ERIC Number: ED446904
Record Type: RIE
Publication Date: 2000-Jan
Reference Count: N/A
Assessment of Explanatory Models in Genetics: Insights into Students' Conceptions of Scientific Models. Research Report.
Past research in a high school genetics classroom has shown that groups of students solving computer-generated genetics problems differed in their application of assessment criteria to the tentative models they generated, and that consistent application of certain model-assessment criteria correlated with success in proposing adequate explanatory models. This paper describes a study in which classroom instruction in one high school class was focused on four specific model-assessment criteria: two involving fit between data and model, and two involving conceptual consistency, or fit within the model itself or between it and other models of scientific knowledge. Individual students' use of those assessment criteria during two round of model-revising problem solving was monitored and analyzed. All students were able to assess models based on empirical fit, but despite explicit instruction on their use, students did not consistently apply the conceptual assessment criteria to their models. This paper discusses the implications of these results on the use of modeling as an approach to teach students about the structure of scientific knowledge and the nature of science as a modeling activity. (Contains 19 references.) (Author)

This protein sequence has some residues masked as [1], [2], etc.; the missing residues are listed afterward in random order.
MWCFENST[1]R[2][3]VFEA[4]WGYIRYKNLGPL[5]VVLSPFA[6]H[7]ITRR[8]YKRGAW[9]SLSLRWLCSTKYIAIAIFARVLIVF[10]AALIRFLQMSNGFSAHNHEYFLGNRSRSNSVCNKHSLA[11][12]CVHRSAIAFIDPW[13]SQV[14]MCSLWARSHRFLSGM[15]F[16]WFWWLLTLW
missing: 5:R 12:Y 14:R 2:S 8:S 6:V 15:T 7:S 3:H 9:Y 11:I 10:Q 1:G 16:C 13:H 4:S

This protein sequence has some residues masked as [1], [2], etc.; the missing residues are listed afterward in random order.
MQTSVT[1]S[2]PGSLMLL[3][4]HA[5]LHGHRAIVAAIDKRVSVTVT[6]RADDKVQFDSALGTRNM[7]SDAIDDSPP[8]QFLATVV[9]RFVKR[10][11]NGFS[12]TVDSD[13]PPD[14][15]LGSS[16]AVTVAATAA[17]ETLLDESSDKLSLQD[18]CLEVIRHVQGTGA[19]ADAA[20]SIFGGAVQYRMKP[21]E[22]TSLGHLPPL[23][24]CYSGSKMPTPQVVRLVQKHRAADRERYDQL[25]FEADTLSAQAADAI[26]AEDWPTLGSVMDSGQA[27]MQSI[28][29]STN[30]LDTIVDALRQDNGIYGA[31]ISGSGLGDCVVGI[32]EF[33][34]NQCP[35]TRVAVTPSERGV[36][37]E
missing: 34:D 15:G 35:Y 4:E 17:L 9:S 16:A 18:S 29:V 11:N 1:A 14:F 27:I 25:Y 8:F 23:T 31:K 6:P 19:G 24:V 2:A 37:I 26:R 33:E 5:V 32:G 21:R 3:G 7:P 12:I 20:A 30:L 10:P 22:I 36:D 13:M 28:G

Descriptors: Concept Formation, Evaluation, Genetics, High Schools, Instructional Effectiveness, Models, Problem Solving, Science Education, Scientific Methodology, Scientific Principles, Teaching Methods
National Center for Improving Student Learning and Achievement in Mathematics and Science, University of Wisconsin-Madison, 1025 W. Johnson Street, Madison, WI 53706; phone: 608-263-3605; e-mail: firstname.lastname@example.org. For full text: http://www.wcer.wisc.edu/ncisla
Publication Type: Reports - Research
Education Level: N/A
Sponsor: National Science Foundation, Arlington, VA.
Authoring Institution: Wisconsin Univ., Madison. National Center for Improving Student Learning and Achievement in Mathematics and Science.